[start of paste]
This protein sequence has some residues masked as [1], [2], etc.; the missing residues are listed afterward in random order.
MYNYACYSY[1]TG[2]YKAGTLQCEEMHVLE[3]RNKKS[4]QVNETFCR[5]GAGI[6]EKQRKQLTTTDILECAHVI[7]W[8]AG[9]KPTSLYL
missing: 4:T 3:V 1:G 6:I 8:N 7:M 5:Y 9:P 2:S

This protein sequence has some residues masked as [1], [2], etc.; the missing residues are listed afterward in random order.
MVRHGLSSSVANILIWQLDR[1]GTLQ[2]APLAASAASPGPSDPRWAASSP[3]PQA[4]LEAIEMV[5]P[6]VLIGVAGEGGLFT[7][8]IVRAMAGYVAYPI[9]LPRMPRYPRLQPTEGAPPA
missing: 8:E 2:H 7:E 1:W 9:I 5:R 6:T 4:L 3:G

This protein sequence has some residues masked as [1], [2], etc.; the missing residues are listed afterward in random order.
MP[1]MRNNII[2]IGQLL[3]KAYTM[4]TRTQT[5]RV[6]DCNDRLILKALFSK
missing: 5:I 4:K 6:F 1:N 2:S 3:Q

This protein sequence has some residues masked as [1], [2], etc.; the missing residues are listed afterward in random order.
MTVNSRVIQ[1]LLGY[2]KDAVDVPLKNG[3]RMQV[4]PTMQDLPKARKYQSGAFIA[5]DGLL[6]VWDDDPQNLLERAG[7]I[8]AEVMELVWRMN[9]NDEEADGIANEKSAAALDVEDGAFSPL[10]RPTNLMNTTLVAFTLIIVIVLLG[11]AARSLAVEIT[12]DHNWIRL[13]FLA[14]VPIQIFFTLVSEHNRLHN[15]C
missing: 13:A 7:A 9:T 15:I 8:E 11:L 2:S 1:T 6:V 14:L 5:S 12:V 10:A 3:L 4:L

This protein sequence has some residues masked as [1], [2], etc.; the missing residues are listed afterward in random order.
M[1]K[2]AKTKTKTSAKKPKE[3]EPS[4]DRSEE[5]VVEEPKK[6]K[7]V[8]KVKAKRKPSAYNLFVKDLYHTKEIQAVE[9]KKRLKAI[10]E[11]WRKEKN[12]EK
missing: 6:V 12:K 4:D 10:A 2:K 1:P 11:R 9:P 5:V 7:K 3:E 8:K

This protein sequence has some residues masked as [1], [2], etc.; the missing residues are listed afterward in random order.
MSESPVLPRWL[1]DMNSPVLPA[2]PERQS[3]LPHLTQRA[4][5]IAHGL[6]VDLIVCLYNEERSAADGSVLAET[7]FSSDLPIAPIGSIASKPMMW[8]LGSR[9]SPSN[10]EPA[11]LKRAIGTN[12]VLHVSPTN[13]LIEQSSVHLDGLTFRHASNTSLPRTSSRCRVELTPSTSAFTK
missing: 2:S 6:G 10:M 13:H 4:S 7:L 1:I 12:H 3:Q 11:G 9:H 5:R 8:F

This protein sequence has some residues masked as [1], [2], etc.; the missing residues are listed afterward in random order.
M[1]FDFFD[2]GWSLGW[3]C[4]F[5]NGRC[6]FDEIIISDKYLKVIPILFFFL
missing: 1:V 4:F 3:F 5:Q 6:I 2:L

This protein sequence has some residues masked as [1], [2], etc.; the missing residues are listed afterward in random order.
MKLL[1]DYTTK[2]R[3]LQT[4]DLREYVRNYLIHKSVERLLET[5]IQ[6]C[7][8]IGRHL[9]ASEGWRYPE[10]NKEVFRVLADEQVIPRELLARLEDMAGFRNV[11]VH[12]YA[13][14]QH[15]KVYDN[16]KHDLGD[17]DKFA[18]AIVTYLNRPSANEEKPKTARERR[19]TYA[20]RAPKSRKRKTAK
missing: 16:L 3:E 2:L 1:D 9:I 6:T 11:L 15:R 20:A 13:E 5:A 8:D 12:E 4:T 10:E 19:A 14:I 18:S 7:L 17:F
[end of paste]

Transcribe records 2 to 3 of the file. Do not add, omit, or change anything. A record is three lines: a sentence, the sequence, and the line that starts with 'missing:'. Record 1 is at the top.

This protein sequence has some residues masked as [1], [2], etc.; the missing residues are listed afterward in random order.
MVRHGLSSSVANILIWQLDR[1]GTLQ[2]APLAASAASPGPSDPRWAASSP[3]PQA[4]LEAIEMV[5]P[6]VLIGVAGEGGLFT[7][8]IVRAMAGYVAYPI[9]LPRMPRYPRLQPTEGAPPA
missing: 8:E 2:H 7:E 1:W 9:I 5:R 6:T 4:L 3:G

This protein sequence has some residues masked as [1], [2], etc.; the missing residues are listed afterward in random order.
MP[1]MRNNII[2]IGQLL[3]KAYTM[4]TRTQT[5]RV[6]DCNDRLILKALFSK
missing: 5:I 4:K 6:F 1:N 2:S 3:Q